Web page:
When Susan Conley moved with her husband and two young sons from Maine to Beijing, she was prepared for a year of new experiences and big changes. Conley will be at The Loft Literary Center in Minneapolis on March 19, 2011.
Though Chinese customs and language posed a struggle, Susan embraced her new high-intensity life. While her husband worked to convince banks to implement a credit rating system in a country where credit cards aren’t accepted, Susan focused on tasks that were very different, if no less perplexing: how to buy produce at a Chinese mega-market (paying the cashier doesn’t cut it), fielding invitations to things like “Sweater Parties,” and working to establish new friends-akin to dating, and “very Jane Austen.”
In The Foremost Good Fortune (February 8, 2011 Alfred-A-Knopf), Conley brings us a memoir of her time in China that Booklist calls “compelling and humorous – Beautifully written and insightful on many levels.”
Nothing occupies Susan’s mind and energies more than caring for her two confused and frustrated little boys as they try to find their way in a world totally unlike the one they used to know.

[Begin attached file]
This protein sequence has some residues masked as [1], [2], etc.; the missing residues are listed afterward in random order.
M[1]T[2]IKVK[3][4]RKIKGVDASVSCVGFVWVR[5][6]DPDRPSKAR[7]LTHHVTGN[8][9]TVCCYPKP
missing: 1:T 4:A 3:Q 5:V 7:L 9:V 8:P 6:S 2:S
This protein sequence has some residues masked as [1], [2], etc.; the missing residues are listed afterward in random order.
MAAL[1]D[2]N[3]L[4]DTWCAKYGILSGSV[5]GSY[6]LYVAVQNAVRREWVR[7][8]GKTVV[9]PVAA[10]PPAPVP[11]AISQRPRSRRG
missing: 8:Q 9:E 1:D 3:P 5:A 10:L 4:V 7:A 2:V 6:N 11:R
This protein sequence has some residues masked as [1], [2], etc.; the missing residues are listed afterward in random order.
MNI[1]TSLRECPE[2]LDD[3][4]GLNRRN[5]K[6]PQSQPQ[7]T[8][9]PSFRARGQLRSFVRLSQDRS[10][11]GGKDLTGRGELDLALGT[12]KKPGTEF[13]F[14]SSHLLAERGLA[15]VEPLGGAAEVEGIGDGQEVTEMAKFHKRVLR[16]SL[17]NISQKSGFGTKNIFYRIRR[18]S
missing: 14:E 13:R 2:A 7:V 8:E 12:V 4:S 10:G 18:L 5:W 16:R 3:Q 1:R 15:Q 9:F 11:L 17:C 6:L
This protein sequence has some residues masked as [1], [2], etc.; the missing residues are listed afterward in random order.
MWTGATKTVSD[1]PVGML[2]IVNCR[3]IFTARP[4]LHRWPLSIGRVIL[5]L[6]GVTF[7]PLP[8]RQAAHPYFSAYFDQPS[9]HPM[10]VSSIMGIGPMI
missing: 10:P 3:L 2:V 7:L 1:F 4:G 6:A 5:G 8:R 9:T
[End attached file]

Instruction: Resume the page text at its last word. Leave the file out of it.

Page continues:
Bit by bit, they make friends and adjust to life in China. And though it’s more than she bargained for, life in Beijing isn’t anything Susan can’t handle-until she finds a lump in her breast and receives the news that nobody wants to hear, least of all in faltering English while lying in a Chinese operating room. After completing an aggressive treatment regimen in the States, Susan returns to China as a foreigner yet again-but this time, it’s her own body in which she doesn’t feel at home.
Filled with candid insights about the difficulties and small triumphs that can make or break one’s day when attempting to navigate a foreign culture. The Foremost Good Fortune is a touching exploration of the big questions of life and of motherhood-how do you talk to children about life and death? When is it okay to lie? – and an unsparing look at the realities of coming face to face with mortality when one least expects it.